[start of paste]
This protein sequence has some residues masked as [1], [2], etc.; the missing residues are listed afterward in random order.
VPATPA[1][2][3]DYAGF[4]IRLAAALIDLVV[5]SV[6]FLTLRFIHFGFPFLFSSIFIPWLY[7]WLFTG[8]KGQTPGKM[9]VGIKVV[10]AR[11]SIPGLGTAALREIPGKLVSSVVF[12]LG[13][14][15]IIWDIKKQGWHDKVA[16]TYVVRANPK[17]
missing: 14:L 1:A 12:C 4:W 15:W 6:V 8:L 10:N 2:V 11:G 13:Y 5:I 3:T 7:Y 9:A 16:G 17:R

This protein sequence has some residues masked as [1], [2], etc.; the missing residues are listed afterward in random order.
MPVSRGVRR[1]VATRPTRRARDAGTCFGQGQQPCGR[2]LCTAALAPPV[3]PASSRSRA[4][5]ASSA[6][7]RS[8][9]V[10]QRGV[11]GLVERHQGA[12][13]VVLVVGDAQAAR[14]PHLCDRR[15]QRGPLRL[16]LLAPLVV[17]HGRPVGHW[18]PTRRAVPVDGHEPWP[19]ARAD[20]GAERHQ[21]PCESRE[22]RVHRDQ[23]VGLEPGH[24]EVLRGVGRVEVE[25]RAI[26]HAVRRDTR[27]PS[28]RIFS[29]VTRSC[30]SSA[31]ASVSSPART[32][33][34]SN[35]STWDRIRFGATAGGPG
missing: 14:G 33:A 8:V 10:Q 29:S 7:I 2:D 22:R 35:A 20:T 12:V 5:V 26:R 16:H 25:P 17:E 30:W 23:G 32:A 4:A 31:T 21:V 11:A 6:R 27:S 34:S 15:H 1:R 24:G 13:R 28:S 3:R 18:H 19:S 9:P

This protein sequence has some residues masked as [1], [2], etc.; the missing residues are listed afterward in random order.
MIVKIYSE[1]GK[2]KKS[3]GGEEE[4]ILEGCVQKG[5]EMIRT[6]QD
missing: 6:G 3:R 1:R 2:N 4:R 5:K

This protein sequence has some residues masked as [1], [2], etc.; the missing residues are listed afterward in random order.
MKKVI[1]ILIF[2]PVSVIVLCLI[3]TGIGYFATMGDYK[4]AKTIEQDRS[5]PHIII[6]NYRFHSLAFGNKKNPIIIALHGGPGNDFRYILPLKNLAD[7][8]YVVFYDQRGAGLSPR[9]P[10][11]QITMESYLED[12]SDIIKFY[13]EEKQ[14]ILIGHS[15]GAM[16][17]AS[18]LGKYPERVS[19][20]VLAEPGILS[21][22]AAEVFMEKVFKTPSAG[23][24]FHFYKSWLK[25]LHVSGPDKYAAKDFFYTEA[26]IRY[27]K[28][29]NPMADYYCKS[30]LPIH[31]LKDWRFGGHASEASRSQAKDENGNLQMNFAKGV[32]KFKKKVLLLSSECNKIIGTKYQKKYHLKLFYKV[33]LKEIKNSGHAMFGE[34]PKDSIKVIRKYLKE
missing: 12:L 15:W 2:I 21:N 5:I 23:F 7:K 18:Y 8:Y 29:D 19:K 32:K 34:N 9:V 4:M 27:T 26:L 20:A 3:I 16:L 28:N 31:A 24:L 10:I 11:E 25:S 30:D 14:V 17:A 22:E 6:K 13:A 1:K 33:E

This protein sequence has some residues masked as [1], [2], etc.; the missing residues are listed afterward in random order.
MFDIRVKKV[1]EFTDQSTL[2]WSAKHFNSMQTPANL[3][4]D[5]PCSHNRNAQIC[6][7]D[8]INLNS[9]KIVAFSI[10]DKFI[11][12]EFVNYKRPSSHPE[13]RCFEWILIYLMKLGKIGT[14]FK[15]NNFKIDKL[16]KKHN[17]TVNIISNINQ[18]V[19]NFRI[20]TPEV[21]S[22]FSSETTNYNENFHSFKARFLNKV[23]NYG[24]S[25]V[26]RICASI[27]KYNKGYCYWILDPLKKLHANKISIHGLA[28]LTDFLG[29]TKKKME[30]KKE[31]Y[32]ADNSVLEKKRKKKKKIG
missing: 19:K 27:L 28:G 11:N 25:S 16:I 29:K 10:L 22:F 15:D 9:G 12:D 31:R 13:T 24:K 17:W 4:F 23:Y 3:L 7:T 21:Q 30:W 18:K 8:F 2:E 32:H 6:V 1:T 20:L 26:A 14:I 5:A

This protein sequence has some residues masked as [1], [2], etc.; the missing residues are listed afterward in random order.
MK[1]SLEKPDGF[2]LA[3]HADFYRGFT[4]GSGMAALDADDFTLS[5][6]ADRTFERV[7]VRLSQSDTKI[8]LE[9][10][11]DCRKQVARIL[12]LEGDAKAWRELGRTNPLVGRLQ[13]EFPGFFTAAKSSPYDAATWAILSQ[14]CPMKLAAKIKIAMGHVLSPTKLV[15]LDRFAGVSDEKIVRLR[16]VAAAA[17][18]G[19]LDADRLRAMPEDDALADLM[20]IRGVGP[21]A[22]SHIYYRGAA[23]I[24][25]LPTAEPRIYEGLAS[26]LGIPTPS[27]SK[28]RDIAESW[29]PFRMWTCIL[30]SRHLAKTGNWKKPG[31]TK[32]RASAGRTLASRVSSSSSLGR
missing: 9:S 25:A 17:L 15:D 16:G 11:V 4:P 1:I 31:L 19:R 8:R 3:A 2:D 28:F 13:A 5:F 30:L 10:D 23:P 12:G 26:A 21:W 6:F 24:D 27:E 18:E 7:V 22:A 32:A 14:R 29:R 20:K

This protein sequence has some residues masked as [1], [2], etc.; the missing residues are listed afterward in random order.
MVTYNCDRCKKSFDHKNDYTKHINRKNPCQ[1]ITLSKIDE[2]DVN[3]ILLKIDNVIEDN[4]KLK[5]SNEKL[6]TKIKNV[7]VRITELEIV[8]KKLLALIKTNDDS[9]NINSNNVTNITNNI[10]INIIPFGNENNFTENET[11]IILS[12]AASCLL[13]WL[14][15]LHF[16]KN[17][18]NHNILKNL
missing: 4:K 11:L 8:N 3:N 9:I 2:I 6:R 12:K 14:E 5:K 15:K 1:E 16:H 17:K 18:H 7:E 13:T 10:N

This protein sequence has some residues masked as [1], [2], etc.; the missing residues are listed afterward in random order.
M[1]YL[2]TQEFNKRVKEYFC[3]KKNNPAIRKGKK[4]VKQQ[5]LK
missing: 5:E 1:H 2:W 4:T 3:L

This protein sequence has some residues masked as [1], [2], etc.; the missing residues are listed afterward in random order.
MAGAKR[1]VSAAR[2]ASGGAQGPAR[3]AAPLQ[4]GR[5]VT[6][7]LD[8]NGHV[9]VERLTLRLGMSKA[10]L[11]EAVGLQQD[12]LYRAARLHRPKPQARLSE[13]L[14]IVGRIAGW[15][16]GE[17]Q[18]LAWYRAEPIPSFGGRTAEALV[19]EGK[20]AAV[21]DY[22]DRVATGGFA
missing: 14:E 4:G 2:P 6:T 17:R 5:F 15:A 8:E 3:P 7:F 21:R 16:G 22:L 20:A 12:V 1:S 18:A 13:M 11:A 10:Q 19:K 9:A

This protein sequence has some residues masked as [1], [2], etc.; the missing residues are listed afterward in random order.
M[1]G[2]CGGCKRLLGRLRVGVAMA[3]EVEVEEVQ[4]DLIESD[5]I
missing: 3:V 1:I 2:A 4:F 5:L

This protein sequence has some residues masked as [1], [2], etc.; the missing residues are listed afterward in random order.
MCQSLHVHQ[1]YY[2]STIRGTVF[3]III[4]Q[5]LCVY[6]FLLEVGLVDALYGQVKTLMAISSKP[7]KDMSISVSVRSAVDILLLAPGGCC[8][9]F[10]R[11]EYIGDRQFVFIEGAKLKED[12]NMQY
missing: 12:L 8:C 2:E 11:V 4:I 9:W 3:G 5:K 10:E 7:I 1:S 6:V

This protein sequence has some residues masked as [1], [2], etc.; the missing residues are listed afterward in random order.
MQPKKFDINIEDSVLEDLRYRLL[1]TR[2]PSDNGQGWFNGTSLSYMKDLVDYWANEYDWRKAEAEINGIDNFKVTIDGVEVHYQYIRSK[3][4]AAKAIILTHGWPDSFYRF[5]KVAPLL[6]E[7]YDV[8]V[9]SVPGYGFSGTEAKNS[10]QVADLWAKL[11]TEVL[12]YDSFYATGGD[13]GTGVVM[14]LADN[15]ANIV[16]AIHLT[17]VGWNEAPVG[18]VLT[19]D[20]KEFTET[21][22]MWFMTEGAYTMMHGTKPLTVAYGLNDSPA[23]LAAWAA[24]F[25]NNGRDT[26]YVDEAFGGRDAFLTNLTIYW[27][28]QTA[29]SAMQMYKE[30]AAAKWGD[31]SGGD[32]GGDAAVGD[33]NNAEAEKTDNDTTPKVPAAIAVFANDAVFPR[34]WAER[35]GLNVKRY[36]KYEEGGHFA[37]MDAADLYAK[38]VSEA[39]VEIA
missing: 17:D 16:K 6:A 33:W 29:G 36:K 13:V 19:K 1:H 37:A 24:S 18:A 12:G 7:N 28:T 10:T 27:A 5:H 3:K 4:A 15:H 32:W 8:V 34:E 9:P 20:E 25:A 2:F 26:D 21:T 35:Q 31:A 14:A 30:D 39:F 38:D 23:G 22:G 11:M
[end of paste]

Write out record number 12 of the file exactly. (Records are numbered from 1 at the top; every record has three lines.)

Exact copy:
This protein sequence has some residues masked as [1], [2], etc.; the missing residues are listed afterward in random order.
MQPKKFDINIEDSVLEDLRYRLL[1]TR[2]PSDNGQGWFNGTSLSYMKDLVDYWANEYDWRKAEAEINGIDNFKVTIDGVEVHYQYIRSK[3][4]AAKAIILTHGWPDSFYRF[5]KVAPLL[6]E[7]YDV[8]V[9]SVPGYGFSGTEAKNS[10]QVADLWAKL[11]TEVL[12]YDSFYATGGD[13]GTGVVM[14]LADN[15]ANIV[16]AIHLT[17]VGWNEAPVG[18]VLT[19]D[20]KEFTET[21][22]MWFMTEGAYTMMHGTKPLTVAYGLNDSPA[23]LAAWAA[24]F[25]NNGRDT[26]YVDEAFGGRDAFLTNLTIYW[27][28]QTA[29]SAMQMYKE[30]AAAKWGD[31]SGGD[32]GGDAAVGD[33]NNAEAEKTDNDTTPKVPAAIAVFANDAVFPR[34]WAER[35]GLNVKRY[36]KYEEGGHFA[37]MDAADLYAK[38]VSEA[39]VEIA
missing: 17:D 16:K 6:A 33:W 29:G 36:K 13:V 19:K 1:H 37:A 24:S 18:A 12:G 7:N 28:T 10:T 27:A 5:H 3:K 4:A 15:H 32:W 8:V 34:E 9:P 20:E 25:A 2:F 26:D 21:T 35:Q 31:A 14:A 30:D 39:F 38:D 23:G 22:G 11:M